would brave the great distance to Tsu-keng for the mere sake of
receiving my “alms.” Right after New Year, just before school
started, I would make my “spring pilgrimage” to collect my
spending money. This would be followed by a “summer pilgrimage,”
an “autumn pilgrimage,” and a “winter pilgrimage”—
the trips to Tsu-keng were becoming regular, and I was very
much the sweet nephew. This was especially so during long
vacations, when I would offer to look after my aunt’s shop—
“learning the tools of the trade” was my excuse. My life’s ambition
at the time was to become a shopkeeper, to have my own
grocery store, so that I would be free to take whatever I wanted.
In the name of “shopkeeping,” however, I was fully aware that I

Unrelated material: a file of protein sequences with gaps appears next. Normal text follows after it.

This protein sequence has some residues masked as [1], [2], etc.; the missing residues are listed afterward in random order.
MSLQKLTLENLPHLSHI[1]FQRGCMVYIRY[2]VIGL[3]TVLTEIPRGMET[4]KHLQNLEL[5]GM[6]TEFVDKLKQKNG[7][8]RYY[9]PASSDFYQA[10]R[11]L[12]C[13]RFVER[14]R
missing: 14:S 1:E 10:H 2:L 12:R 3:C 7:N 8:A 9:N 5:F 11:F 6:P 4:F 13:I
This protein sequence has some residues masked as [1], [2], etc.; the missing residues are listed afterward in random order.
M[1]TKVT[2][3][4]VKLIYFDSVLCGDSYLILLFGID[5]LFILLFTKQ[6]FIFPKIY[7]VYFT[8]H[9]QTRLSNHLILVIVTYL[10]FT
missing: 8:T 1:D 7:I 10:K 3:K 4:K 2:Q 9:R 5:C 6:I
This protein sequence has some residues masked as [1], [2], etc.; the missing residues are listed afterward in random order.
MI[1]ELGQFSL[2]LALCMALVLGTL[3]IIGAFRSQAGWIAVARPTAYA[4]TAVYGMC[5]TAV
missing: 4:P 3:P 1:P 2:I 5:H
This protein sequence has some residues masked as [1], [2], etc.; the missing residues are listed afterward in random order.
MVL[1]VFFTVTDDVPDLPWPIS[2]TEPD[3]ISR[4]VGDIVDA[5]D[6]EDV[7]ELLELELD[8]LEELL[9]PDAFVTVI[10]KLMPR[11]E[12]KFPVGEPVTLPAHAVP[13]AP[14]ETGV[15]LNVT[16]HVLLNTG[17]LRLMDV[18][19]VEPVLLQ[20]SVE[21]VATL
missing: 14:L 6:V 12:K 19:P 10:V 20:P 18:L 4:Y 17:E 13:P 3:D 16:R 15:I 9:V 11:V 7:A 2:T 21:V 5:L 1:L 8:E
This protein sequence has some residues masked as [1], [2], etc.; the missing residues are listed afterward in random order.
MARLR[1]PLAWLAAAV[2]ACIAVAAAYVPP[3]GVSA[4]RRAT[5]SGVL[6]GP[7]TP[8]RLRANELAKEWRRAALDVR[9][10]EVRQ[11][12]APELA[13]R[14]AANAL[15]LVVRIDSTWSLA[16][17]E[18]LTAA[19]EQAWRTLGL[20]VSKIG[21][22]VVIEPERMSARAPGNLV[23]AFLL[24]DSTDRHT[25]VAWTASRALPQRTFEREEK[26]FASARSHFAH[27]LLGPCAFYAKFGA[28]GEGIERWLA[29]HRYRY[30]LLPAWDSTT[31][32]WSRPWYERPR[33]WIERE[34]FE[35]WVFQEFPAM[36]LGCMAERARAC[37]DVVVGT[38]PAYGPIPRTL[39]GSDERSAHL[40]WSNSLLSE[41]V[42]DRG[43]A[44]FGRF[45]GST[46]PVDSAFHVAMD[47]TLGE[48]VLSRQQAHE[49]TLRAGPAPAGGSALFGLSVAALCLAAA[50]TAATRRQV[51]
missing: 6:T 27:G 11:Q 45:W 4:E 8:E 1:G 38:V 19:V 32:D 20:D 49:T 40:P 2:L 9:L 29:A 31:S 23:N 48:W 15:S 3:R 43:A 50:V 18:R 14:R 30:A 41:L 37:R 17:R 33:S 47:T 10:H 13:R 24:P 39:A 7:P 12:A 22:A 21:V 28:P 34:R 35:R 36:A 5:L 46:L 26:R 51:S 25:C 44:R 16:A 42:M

was most likely eating up more merchandise than I was selling.
In times of shortage, my aunt was my great “benefactor,”
an extraordinary act of faith considering that I was a loafer, and
was spending more money than I could ever make. But even
then, making the trip to Tsu-keng wasn’t always a pleasant
prospect. I would spend long hours deliberating whether or not to go—not because I suddenly developed a conscience and felt
bad about sponging off my penniless aunt, nor because the journey
was strenuous and time-consuming, but because getting
there required traveling through the domain of Tasselgrass.
Back then, the stretch of Su-ao Township from Baimiweng
to Tsu-keng was one big industrial area: Taiwan Cement
Corporation owned huge swatches of land, on which it built
quarries and factories. From a distance, one could see the gigantic
factory chimneys spurting black smoke, structures which
have since become county landmarks,. . .
From Lien-ho wen-hsueh 《聯合文學》(UNITAS—A Literary Monthly), No.
272, June 2007: 126-133.